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If you find the above diagram confusing, the red arrow indicates the old travel path for northbound traffic (Shattuck West used to be one-way). So $10 million was spent just to streamline northbound car traffic at the Shattuck/University intersection.

The reconfigured Shattuck is now more of a traffic sewer (even the left-turns were eliminated). For drivers, this is really great because they can blast through downtown. For bicyclists though, the new road is stressful. To fit 4 lanes in this section, the traffic lanes were narrowed. While narrow lanes can sometimes serve to calm traffic, in this case the result is impatient motorists passing bicyclists with mere inches to spare.

The Shattuck reconfiguration project is one piece of a package of projects to increase automobile access to the downtown, including a new $40 million parking garage (LEED Certified of course), and additional “back-in” parking spaces along Shattuck East. While other cities are creating cycletracks and even eliminating car traffic in their downtowns, Berkeley is moving in the opposite direction.

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Mayor Arreguin at the ribbon cutting for the new Center St. parking garage

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Shattuck construction

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Four car lanes, wider sidewalks — but no bike lanes or cycletracks

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JBSN5A recent NY Times headline reads: Experts Back Mandatory Bike Helmets but Not All Cyclists Are Sold. This headline refers to that awful NTSB decision to recommended mandatory helmet laws. Looking at the official NTSB bio’s, it is unclear why the NY Times uses the term “experts” as neither the NTSB staff nor Board members have professional background in bicycle planning. Dr. Ivan Cheung, who wrote the NTSB report on bicycle helmets, previously worked for the insurance lobby. 

Of course the actual bike safety experts — who are are in places like Copenhagen and the Netherlands — specifically recommend against bicycle helmets. So contrary to the headline, bicycle advocates and the actual professionals are very much in agreement on the helmet issue.

However the press cannot be entirely blamed for mis-reporting, because the American cycling community has put out a confusing message:

The League of American Bicyclists, an advocacy group based in Washington, is opposed to that idea. “We certainly promote helmets,” Ken McLeod, the league’s policy director, said. “Helmets do make individual bicyclists safer. We just think a mandatory helmet law is the wrong policy for federal or state governments to pursue.”

It is incorrect to claim helmets make bicyclists safer. According to the NHTSA, virtually all bicycle fatalities involve a motor vehicle — and bicycle helmets are not designed to protect against motor vehicle collisions. It says so in the CPSC specs. Moreover motor vehicle collisions are not part of the helmet testing protocol (if they were, then every helmet would fail).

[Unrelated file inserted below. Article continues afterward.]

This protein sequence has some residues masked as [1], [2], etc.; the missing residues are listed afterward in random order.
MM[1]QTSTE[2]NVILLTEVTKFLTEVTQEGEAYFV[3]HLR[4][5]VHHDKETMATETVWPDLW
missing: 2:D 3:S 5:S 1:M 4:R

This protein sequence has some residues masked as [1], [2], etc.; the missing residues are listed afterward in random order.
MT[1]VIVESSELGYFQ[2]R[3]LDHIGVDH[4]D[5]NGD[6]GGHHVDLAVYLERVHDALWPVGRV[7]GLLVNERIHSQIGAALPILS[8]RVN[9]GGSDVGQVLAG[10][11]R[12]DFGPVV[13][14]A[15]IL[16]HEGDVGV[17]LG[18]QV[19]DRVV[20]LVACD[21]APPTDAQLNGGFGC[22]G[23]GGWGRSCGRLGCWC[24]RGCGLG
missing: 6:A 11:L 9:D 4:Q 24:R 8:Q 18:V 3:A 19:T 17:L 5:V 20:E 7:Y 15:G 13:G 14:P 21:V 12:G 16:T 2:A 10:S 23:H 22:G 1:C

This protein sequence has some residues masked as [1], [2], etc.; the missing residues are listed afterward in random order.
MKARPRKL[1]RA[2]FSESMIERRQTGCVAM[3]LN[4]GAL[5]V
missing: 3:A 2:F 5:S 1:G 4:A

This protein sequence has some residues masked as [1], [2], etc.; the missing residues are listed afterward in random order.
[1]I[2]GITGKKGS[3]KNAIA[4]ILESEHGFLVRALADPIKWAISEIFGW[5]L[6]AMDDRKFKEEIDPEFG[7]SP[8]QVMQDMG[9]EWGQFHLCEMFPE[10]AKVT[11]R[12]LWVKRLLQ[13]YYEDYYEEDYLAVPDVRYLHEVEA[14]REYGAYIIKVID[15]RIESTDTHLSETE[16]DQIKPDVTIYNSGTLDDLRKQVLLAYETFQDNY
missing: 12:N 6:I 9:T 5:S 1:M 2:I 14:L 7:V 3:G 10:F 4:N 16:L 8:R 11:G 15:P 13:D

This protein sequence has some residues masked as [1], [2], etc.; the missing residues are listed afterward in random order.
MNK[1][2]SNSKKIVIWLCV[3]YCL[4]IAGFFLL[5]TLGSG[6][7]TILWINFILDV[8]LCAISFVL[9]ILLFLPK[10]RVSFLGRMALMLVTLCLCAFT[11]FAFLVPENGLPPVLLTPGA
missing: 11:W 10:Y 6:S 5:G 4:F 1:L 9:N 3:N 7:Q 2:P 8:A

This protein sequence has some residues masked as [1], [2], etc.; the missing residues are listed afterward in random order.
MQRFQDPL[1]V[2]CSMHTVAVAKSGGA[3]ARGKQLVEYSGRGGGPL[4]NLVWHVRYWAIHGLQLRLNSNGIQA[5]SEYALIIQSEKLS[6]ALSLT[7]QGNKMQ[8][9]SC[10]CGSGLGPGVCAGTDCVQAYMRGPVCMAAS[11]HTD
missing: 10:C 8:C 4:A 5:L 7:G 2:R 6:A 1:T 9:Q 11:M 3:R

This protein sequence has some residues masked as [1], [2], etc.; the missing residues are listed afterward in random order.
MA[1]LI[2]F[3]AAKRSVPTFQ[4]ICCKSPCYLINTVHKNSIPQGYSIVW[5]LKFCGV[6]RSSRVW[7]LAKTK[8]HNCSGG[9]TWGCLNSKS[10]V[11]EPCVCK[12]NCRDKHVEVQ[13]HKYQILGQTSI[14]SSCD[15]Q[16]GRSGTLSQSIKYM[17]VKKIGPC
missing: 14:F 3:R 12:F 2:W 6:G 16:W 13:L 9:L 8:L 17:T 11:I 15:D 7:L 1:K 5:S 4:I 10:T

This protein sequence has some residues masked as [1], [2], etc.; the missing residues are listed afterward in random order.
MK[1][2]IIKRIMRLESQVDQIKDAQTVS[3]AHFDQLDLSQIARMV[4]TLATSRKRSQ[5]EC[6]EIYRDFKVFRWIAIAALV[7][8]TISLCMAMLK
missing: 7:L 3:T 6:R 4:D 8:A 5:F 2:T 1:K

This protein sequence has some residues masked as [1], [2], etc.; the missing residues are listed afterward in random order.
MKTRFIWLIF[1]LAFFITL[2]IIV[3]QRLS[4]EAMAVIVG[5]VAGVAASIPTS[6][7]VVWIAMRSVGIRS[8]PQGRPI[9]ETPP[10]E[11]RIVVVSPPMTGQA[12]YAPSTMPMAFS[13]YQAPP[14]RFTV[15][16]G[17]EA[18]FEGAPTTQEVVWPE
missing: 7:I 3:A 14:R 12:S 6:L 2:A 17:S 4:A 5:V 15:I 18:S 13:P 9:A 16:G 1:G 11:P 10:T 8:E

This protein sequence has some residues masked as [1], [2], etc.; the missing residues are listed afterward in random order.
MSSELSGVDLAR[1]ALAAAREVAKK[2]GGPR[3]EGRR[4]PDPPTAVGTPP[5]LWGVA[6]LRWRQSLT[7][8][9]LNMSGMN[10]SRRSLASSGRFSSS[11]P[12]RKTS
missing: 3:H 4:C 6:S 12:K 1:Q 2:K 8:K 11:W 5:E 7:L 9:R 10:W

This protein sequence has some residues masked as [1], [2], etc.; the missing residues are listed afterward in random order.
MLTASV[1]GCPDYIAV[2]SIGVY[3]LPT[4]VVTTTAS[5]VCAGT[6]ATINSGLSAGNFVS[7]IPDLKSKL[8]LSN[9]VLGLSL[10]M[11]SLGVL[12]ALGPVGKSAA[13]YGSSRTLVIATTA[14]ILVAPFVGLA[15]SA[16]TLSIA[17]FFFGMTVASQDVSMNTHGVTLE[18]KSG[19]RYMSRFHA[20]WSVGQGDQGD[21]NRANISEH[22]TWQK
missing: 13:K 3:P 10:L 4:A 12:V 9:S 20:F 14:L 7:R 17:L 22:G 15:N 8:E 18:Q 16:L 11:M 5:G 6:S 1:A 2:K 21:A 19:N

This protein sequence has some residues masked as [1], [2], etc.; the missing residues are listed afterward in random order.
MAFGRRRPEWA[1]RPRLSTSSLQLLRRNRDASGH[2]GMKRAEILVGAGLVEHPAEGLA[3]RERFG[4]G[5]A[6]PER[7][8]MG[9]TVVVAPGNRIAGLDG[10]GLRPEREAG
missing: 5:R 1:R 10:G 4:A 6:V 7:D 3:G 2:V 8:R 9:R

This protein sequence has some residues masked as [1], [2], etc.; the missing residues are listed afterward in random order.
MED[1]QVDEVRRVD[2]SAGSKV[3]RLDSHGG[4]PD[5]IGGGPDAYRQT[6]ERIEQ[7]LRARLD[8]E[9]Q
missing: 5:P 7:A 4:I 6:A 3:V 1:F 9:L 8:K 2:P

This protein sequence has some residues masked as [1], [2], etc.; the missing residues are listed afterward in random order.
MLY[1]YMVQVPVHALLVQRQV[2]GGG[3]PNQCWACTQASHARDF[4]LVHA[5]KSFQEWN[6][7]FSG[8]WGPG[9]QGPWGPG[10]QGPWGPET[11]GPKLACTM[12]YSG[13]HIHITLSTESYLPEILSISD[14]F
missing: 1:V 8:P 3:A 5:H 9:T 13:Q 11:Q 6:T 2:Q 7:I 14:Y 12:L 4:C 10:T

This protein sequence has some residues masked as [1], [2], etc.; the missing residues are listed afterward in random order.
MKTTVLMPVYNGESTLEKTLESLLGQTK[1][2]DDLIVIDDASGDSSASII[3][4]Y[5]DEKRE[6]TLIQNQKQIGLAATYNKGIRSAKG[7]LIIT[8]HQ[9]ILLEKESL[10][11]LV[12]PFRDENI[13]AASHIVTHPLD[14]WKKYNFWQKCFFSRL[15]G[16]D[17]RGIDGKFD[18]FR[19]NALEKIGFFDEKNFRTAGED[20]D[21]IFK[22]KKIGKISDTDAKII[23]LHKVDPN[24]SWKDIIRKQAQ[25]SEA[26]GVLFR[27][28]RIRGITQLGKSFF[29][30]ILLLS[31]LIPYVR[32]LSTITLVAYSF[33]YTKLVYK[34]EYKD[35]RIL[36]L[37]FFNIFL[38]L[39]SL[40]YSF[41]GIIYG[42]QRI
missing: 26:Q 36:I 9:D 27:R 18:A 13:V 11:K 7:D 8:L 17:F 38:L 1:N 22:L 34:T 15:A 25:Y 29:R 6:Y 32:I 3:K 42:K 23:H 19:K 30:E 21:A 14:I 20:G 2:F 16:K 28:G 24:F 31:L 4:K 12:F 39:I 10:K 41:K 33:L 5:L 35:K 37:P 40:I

It is irresponsible for a cycling organization to promote a piece of safety equipment that is ineffective. Not only does this misinform, but it leads to this confusion. The general public doesn’t understand why cyclists are opposed helmet laws when cycling organizations themselves are promoting helmets as valuable safety gear. Cycling organizations need to be clear on the reason for opposing helmet laws: helmets don’t work.

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It is curious how it is cyclists who can get their vehicle confiscated, but rarely car owners:

PEABODY, MA — Police confiscated bikes from more than 30 kids who were riding without a helmet Thursday morning as part of “a concerted effort to educate those children who are riding their bicycles in an unsafe manner.” The crackdown comes after complaints in social media forums for Peabody residents about kids riding bikes. Children who had their bikes taken by police were told they could get it back by going to the Peabody Police Station with a parent.

 

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Screen Shot 2019-10-02 at 9.54.45 PMYet another Climate Mayor who had bike lanes removed:

 It was a short-lived ride for Eaton Street’s brand-new bike lanes in Providence. NBC 10 News asked Mayor Jorge Elorza: What went into the planning?

“We’ve held a number of community sessions for a number of years now,” the mayor said.

Elorza said this investment into the city’s Great Streets Program didn’t work. “What happened on Eaton Street is that I think frankly that was the wrong street to start on,” Elorza added. The lanes installed on the narrow street rolled in a lot of negative feedback. Now, they’re coming out.

Elorza joins an illustrious group that includes the Mayors of Berkeley, San Jose, and Baltimore. If these “Climate Mayors” want to be taken seriously, its membership needs to stop promoting auto-centric policies.

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Mayor Elorza said this street was too narrow for a bike project